Just to lay out some basic facts that sometimes get lost in what can be an emotional debate. Since I took office, we’ve deployed more border agents and technology to our southern border than ever before. That has helped cut illegal border crossings to their lowest levels since the 1970s. It should have paved the way for comprehensive immigration reform. And, in fact, as many of you know, it almost did. Nearly 70 Democrats and Republicans in the Senate came together to pass a smart, common-sense bill that would have doubled the border patrol, and offered undocumented immigrants a pathway to earn citizenship if they paid a fine, paid their taxes, and played by the rules.

    Unfortunately, Republicans in the House of Representatives refused to allow a simple yes or no vote on that bill. So I was left with little choice but to take steps within my existing authority to make our immigration system smarter, fairer, and more just.

    Four years ago, we announced that those who are our lowest priorities for enforcement — diligent, patriotic young DREAMers who grew up pledging allegiance to our flag — should be able to apply to work here and study here and pay their taxes here. More than 730,000 lives have been changed as a result. These are students, they’re teachers, they’re doctors, they’re lawyers. They’re Americans in every way but on paper. And fortunately, today’s decision does not affect this policy. It does not affect the existing DREAMers.

    Two years ago, we announced a similar, expanded approach for others who are also low priorities for enforcement. We said that if you’ve been in America for more than five years, with children who are American citizens or legal residents, then you, too, can come forward, get right with the law, and work in this country temporarily, without fear of deportation.

    Both were the kinds of actions taken by Republican and Democratic Presidents over the past half-century. Neither granted anybody a free pass. All they did was focus our enforcement resources — which are necessarily limited — on the highest priorities: convicted criminals, recent border crossers, and threats to our national security.

    Now, as disappointing as it was to be challenged for taking the kind of actions that other administrations have taken, the country was looking to the Supreme Court to resolve the important legal questions raised in this case. Today, the Supreme Court was unable to reach a decision. This is part of the consequence of the Republican failure so far to give a fair hearing to Mr. Merrick Garland, my nominee to the Supreme Court. It means that the expanded set of common-sense deferred action policies — the ones that I announced two years ago — can’t go forward at this stage, until there is a ninth justice on the Court to break the tie.

    I know a lot of people are going to be disappointed today, but it is important to understand what today means. The deferred action policy that has been in place for the last four years is not affected by this ruling. Enforcement priorities developed by my administration are not affected by this ruling. This means that the people who might have benefitted from the expanded deferred action policies — long-term residents raising children who are Americans or legal residents — they will remain low priorities for enforcement. As long as you have not committed a crime, our limited immigration enforcement resources are not focused on you.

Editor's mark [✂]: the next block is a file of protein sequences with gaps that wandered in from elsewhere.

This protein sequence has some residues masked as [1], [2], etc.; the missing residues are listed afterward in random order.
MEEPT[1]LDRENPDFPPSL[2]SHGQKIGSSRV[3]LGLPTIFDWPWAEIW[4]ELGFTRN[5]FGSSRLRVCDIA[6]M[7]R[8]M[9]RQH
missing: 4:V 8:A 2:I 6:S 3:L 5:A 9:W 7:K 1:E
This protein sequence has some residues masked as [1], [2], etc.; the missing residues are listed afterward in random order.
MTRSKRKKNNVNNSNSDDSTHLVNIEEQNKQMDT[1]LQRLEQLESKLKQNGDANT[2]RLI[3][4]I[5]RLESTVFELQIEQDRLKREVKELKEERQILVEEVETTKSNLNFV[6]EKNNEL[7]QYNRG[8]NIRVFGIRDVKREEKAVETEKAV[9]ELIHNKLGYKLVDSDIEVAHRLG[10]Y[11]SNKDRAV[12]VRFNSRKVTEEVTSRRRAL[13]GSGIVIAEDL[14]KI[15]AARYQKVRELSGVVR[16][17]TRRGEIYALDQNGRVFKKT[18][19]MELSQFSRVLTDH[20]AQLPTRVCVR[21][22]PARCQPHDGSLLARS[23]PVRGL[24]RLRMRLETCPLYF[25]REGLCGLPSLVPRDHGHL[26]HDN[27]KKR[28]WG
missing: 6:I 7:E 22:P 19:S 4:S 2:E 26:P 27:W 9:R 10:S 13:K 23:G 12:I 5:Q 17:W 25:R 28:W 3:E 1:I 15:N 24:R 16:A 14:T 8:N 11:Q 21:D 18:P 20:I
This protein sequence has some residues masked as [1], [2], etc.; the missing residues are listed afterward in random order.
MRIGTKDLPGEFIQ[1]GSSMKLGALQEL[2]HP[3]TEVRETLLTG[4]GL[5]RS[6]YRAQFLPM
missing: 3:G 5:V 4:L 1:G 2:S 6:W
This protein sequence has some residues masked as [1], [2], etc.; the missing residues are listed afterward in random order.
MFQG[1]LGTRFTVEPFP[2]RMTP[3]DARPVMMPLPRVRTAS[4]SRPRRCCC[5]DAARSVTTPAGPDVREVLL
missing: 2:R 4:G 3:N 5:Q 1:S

But today’s decision is frustrating to those who seek to grow our economy and bring a rationality to our immigration system, and to allow people to come out of the shadows and lift this perpetual cloud on them. I think it is heartbreaking for the millions of immigrants who’ve made their lives here, who’ve raised families here, who hoped for the opportunity to work, pay taxes, serve in our military, and more fully contribute to this country we all love in an open way. […]

    So here’s the bottom line. We’ve got a very real choice that America faces right now. We will continue to implement the existing programs that are already in place. We’re not going to be able to move forward with the expanded programs that we wanted to move forward on because the Supreme Court was not able to issue a ruling at this stage. And now we’ve got a choice about who we’re going to be as a country, what we want to teach our kids, and how we want to be represented in Congress and in the White House. […]

    I promise you this, though — sooner or later, immigration reform will get done. Congress is not going to be able to ignore America forever. It’s not a matter of if, it’s a matter of when. And I can say that with confidence because we’ve seen our history. We get these spasms of politics around immigration and fear-mongering, and then our traditions and our history and our better impulses kick in. That’s how we all ended up here. Because I guarantee you, at some point, every one of us has somebody in our background who people didn’t want coming here, and yet here we are.

    And that’s what’s going to happen this time. The question is, do we do it in a smart, rational, sensible way — or we just keep on kicking the can down the road. I believe that this country deserves an immigration policy that reflects the goodness of the American people. And I think we’re going to get that. Hopefully, we’re going to get that in November.

    More at the link as well as two questions from the press.

    Bolding added.